A monster on the verge of eating an adventurer.

Review: The Cursed Chateau

by Ramanan Sivaranjan on March 20, 2017

Tagged: osr lotfp jamesmaliszewski

Spread from the Cursed Chateau

The Cursed Chateau is a fancy book. Released by Lamentations of the Flame Princess early last year, I finally picked it up at the tail end of 2016 as part of a huge LotFP order. Written by James Maliszewski—of Grognardia fame—this version of the adventure is a new deluxe printing with layout and art by Jez Gordon.

The central conceit of the adventure is that players are magically trapped in a large haunted chateau by its former master Lord Joudain, a perpetually bored and tormented spirit. Joudain’s soul is trapped within the chateau, so he in turn traps passer bys to torment them for his entertainment. If the characters manage to be entertaining enough his otherworldly boredom will pass and he’ll be freed from his self-inflicted curse, freeing the characters as well.

This is a reasonably large adventure. The adventure site is quite big: there is a hedge maze that leads to the chateau, the grounds, and the chateau itself. There is a cast of NPCs, the former staff of the chateau, who now all haunt the place. Each is described with their backstory, a small stat block, and an illustration. (I should note here that my wife and I ended up being transformed into evil spirits by Jez: I’m the photo reference for Hervisse, my wife for Mondette.) There is a d100 random events table that helps drive the action during the adventure. As you enter rooms you’ll roll to see what weird thing is happening within, if one of the NPCs happens to be doing something within, etc.

The book opens with a discussion by James on funhouse dungeons, which one could imagine being posted on Grognardia in days gone by.

In a fun house, there’s often no way to determine what lurks behind the next door or down a nearby corridor and that fact irritates some players who value naturalism and rationality even in their fantasy. Without it, they argue, it’s difficult, if not impossible, to plan ahead or think strategically and thereby minimize the likelihood of their characters suffering some terrible fate. I’m sympathetic to this perspective and, in general, my adventure locales are fairly reasonable, even orderly places that “make sense”—which is precisely why a place like the chateau makes for a good change of pace!

I think how you feel about this adventure is going to depend on how you feel about funhouse dungeons. This adventure offers some clues about the nature of why the characters are trapped in the mansion, but it’s not particularly obvious. The means of escape isn’t really fleshed out to the characters either. I suspect most players will stumble about till they accidentally rack up enough misfortune to appease Joudain. Now, the adventure site isn’t completely arbitrary. The NPCs all have pretty clear motivations, and characters will likely learn of their various allegiances and squabbles with the other NPCs. The house is still a house, and laid out like one would expect a manor to be. Still, it’s a haunted: expect things to be creepy and confusing at times.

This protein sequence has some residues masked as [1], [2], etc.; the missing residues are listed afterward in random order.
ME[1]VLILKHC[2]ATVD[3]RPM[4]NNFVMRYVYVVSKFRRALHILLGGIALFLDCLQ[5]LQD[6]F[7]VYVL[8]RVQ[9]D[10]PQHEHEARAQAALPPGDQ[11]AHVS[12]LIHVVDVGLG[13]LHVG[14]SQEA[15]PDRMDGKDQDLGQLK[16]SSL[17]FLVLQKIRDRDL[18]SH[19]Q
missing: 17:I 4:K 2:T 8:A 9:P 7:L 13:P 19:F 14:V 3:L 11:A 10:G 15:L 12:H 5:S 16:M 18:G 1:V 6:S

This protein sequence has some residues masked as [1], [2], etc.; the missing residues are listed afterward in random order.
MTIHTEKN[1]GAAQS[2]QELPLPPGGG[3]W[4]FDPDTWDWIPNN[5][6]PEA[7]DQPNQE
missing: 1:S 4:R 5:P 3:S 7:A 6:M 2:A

The interior art and layout is by Jez Gordon. I know I gush about Jez’s graphic design chops, but this book is another example of just how next-level the work he puts out is. The front end-papers feature all the maps in the module. The back of the book lists all the rooms with creatures within and reprints a few useful tables. This is a fairly text heavy adventure and it’s been laid out expertly by Jez. Everything is presented with an eye to what the two page spread will look like. Long room descriptions never spill over to the other side of a page. Some room descriptions in this module are very long, several paragraphs at times, so this is really a very impressive feat. This might be one of the best layouts i’ve seen of a D&D module, considering just how dense the text is. (Maze of the Blue Medusa, which I haven’t written about yet, is another good example of strong design and layout.) Jez’s work gets better with each adventure he puts out.

The book has a new cover by Yannick Bouchard, who has been doing a lot of work for LotFP recently. A fellow1 sits on a sofa, clearly bored, his arm draped around a skeletal ghost. A blood stained sword leans against a blood stained wall. It’s a great cover, very evocative.

I know most everyone involved in this books creation so calling this a review seems like false advertising. I generally only write about books I like, and I like this book. It’s one of the most beautiful RPG books I own. It’s been printed with gold as an accent colour: the pages shimmer! LotFP continues to put out solid books: they have one of the most interesting and diverse catalogs of modules of any OSR publisher.

  1. The character on the cover reminds me of Kyle MacLachlan (of Twin Peaks), though maybe that’s just me.

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